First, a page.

Fish oils dramatically change gut bacteria for better health
In a new study from the University of Gothenburg, scientists have shown how fish oils seem to exert a healthy influence in our bodies, not just directly, but through the involvement of ‘good’ gut bacteria.
Fish oils have long been associated with heart and mental health, longevity and improving the outcome of cancer, even preventing it. For example, it is known that fish oils can have an effect on the telomeres at the ends of DNA chains. The length of telomeres is associated with ageing. Another benefit is their ability to reduce the risk of cachexia, which is caused by taking chemotherapy drugs.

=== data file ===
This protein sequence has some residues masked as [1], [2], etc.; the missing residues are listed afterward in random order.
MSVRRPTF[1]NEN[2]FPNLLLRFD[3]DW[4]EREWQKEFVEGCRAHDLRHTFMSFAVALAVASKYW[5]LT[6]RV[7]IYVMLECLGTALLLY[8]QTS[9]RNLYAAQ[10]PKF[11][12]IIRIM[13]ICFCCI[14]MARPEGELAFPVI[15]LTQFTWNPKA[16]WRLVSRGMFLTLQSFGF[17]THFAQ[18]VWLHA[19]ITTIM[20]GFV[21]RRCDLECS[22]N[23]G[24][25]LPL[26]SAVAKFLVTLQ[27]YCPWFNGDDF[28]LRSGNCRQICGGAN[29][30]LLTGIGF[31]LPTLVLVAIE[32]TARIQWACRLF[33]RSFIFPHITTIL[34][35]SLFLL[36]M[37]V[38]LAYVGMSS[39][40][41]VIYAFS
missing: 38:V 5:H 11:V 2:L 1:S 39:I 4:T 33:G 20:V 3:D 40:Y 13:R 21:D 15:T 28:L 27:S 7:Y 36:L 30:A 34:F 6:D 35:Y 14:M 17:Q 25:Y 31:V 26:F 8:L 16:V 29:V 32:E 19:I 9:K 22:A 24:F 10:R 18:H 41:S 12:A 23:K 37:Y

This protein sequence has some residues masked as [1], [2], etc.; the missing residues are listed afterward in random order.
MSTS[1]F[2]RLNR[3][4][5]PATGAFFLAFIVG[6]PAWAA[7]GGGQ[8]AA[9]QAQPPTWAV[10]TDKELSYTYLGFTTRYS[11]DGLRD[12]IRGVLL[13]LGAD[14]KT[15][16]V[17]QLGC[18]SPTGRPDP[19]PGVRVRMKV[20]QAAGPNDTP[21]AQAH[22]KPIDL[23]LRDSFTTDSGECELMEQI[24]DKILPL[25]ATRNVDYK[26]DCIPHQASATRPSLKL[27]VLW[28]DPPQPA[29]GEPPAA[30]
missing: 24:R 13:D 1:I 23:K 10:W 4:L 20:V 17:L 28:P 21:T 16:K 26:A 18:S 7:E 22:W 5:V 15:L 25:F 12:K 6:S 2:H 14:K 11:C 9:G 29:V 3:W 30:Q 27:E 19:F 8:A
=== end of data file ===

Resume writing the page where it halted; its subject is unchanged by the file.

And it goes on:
But a major health benefit is their ability to reduce chronic inflammation in the body. Chronic inflammation is invariably the precursor to chronic illness.
One mechanism is their direct ability to down-regulate an enzyme called Cox-2 known to stimulate localized cellular inflammatory hormones called eicosanoids made in the nuclear envelope of every cell in the body.
However, new research showed that whereas the consumption of bad fats can produce a microbiome over-populated by gut bacteria that are inflationary, the consumption of fish oils produces colonies of anti-inflammatory gut bacteria. Feeding animals with a high fat diet, or a fish oil diet resulted in significantly different gut bacteria and fish oils clearly promoted health by stimulating bacteria that made anti-inflammatory compounds.
We have long recommended that almost everybody from the young to the old, should take a daily fish oil supplement.